Finding enthymemes in real-world texts: A feasibility study

30 Aug 2017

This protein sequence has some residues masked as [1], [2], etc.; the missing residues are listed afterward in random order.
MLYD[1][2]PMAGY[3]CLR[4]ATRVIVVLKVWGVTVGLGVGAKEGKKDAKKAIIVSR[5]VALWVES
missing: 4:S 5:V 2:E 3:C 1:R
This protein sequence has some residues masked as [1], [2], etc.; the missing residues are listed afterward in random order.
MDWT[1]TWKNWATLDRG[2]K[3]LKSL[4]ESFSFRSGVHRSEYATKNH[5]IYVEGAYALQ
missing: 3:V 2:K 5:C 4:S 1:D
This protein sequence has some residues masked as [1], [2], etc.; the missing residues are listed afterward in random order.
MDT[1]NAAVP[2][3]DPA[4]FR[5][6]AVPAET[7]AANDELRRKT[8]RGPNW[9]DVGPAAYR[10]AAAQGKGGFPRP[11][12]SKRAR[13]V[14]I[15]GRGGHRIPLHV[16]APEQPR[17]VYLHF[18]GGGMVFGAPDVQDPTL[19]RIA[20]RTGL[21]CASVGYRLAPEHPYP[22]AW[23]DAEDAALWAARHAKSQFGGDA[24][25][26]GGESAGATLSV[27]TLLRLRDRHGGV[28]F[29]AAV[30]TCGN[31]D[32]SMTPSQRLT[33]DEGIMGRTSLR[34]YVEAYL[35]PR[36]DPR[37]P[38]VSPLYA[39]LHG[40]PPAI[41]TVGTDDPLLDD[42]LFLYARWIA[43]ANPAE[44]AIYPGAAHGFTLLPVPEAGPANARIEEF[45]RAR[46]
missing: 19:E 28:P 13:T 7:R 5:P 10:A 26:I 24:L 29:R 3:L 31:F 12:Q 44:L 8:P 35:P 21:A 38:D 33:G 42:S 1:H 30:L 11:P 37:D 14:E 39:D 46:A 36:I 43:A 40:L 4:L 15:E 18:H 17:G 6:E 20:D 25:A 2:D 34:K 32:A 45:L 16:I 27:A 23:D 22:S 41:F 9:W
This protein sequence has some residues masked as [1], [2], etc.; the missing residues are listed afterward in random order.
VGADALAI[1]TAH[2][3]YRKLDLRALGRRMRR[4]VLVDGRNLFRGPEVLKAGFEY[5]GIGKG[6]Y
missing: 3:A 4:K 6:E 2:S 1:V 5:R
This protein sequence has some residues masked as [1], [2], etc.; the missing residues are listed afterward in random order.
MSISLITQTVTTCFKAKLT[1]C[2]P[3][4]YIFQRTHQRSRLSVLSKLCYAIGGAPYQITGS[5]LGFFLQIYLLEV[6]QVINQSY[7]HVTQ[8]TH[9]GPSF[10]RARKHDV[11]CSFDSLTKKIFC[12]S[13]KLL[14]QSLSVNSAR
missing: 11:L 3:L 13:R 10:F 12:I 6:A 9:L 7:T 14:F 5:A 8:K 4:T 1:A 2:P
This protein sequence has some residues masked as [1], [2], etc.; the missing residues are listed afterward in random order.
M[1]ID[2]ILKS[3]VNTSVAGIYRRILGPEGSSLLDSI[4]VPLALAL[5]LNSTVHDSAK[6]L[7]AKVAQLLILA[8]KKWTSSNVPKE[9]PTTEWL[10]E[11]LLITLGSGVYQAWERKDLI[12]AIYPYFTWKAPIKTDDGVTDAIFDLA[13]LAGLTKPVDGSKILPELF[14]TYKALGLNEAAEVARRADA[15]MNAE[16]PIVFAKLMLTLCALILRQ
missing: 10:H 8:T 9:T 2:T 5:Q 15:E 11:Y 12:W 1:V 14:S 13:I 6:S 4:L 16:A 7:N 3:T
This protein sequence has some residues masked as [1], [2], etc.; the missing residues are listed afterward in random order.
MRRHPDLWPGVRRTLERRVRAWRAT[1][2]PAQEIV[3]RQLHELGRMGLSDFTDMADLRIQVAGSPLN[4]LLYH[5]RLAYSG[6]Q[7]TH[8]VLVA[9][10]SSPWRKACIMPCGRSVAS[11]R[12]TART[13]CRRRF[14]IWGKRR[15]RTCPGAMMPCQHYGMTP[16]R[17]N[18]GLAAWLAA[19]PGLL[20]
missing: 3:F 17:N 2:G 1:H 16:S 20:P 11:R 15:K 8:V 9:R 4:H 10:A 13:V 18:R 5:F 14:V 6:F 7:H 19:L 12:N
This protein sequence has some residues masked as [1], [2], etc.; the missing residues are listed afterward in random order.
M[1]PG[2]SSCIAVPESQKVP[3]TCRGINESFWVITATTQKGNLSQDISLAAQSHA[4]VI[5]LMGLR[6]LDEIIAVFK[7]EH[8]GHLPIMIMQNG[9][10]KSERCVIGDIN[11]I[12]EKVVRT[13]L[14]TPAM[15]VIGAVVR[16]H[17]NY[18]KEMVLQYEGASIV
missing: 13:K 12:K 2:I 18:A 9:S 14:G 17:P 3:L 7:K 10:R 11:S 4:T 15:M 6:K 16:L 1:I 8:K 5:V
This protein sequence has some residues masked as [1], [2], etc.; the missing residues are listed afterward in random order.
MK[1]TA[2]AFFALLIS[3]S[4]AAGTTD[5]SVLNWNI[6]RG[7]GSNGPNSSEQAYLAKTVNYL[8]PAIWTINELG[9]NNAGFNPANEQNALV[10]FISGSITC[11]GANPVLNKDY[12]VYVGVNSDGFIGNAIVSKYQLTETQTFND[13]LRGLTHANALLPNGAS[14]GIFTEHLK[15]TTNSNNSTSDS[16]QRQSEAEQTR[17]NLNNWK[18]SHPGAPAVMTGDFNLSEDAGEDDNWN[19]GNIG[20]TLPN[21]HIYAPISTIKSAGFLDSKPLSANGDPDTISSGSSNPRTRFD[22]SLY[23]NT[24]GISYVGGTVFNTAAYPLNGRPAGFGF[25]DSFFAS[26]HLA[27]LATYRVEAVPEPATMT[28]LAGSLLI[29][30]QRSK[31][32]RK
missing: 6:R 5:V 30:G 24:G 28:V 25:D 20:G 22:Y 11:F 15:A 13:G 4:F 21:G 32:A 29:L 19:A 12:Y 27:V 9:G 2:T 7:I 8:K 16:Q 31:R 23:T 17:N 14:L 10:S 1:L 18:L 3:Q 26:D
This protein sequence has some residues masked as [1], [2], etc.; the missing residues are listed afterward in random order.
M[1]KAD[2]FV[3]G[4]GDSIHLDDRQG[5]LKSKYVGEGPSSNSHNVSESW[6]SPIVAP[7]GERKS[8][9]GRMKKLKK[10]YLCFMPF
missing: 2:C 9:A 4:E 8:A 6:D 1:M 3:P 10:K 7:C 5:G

Enthymeme reconstruction, i.e. the task of reformulating arguments with missing propositions, is an exciting task at the borderline of text understanding and argument interpretation. However, there is some doubt in the community about the feasibility of this task due to the wide range of possible reformulations that are open to humans. We therefore believe that research on how to define an objective ground truth for these tasks is necessary before any work on the automatic reconstruction can begin. Here, we present a feasibility study for the task of finding and expanding enthymemes involving a fortiori arguments in real-world texts, and we show that given a sufficiently strict reformulation of the human annotation task, substantial agreement can be achieved. We split the task into three sub-tasks: 1. deciding whether a candidate text span really represents an enthymematic argument, 2. classifying the type of a fortiori argument concerned and 3. describing the missing premise in natural language. In a case study involving the two authors of this paper as annotators, we test a specific type of a fortiori arguments, the let alone construction, for its suitability for reaching high agreement in all three stages of the task. We also discuss pragmatic effects of let alone and how they relate to argumentation theory.